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Corrina Gould and Johnella LaRose

Corrina Gould and Johnella LaRose have been organizing together for more than two decades. We had the pleasure of sitting down with them to hear about their vision Indigenous cultural survival and self-determination in the Bay Area, and what keeps them going when times are tough. 

 

Note: This interview has been edited for clarity and length.

Co-directors, Indian People Organizing for Change

Where did you grow up and what was the cultural context of your upbringing?

 

Corrina Gould: I was born and raised here in Oakland. I graduated from the Oakland Emiliano Zapata Street Academy, which is an alternative high school that was set up during the civil rights movement. While I was there, I got involved in activism, and I did anti-militarism work in flatlands schools in Oakland. We did work around the country setting up anti-militarism programs in different parts of Detroit, Denver, and Boston. I also did a lot of work inside of social service agencies for American Indian community in the Bay Area.  Johnella and I started working together back in 1998. Similar to today, there was this big boom in the economy and gentrification because of the dot-com era. We were trying to figure out how to organize for the indigenous community in the Bay Area that was being invisibilized by City Councils because their issues weren't at the table: homelessness, veteran health, drug and alcohol issues, and sacred sites preservation.

 

Johnella LaRose: I was born in Los Angeles raised on the reservation in Utah. I traveled all over with my father and family - my father was in the military. I graduated from high school in Portland, Oregon, and came to California. But while in Portland, around that time when I was in high school, like a junior or senior, there was a lot going on Indian country. I think as a native person, there was no other choice for me. What was I gonna do? My father wanted me to join the Airforce. And I said, “I would do that, Dad, except for one problem; I can't salute the flag.” I saw that history was happening and I wanted to be part of it.  I was a teenager after [the American Indian re-taking of] Alcatraz and Wounded Knee, so there was just no other path for me. I think we have a responsibility. This is the path the Creator put me on. I came down here to California to raise a family. I was a union carpenter for twenty years and then Corinna and I started working together in 1998.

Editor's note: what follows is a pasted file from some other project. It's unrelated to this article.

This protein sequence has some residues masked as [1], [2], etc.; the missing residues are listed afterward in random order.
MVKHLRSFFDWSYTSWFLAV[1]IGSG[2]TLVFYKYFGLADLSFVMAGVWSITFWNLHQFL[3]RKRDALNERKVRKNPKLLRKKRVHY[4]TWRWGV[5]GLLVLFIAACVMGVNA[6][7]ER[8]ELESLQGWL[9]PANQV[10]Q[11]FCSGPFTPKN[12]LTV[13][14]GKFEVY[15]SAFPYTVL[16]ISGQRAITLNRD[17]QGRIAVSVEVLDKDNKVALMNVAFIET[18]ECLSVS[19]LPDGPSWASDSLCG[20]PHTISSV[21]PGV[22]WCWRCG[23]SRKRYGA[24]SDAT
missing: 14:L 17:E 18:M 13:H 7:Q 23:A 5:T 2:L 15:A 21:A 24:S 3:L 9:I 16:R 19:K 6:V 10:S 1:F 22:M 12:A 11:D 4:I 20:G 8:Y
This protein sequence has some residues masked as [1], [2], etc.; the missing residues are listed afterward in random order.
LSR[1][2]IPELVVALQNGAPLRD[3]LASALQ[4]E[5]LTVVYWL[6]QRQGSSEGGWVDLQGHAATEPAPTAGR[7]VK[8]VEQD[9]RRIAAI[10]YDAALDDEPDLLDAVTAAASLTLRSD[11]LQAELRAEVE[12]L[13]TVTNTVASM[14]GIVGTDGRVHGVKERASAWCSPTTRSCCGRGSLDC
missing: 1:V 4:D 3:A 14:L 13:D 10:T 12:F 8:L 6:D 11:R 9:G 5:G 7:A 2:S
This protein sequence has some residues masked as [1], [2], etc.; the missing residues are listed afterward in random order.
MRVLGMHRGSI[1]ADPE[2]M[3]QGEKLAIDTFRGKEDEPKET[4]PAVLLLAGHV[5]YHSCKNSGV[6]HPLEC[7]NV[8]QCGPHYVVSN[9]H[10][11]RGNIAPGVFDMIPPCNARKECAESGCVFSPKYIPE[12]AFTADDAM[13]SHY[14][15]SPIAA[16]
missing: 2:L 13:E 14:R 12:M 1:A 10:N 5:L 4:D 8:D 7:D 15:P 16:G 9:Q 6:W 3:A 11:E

Can you tell us a story about how you became politicized?

 

Johnella: There are 425 shellmounds that are documented in the Bay Area. In 1907 Nels Nelson, an archaeologist from UC Berkeley mapped all the shellmounds. He saw how beautiful they were and he thought, “I have to map this area before is destroyed,” and of course, they were destroyed. In 2005 I came up with this idea that we should walk the shellmounds. We were gonna acknowledge and honor these places and find out where people really lived before. Because everything is covered up by cement and so all that history gets erased. We don't ever have to think about what we're doing we are just living. And we are living in somebody else's land. Because of the way colonialism works in this country and the mindset that we work under is that we don't have to think about that. You don't think about it as stolen or occupied land we just think that, hey, is here for the taking.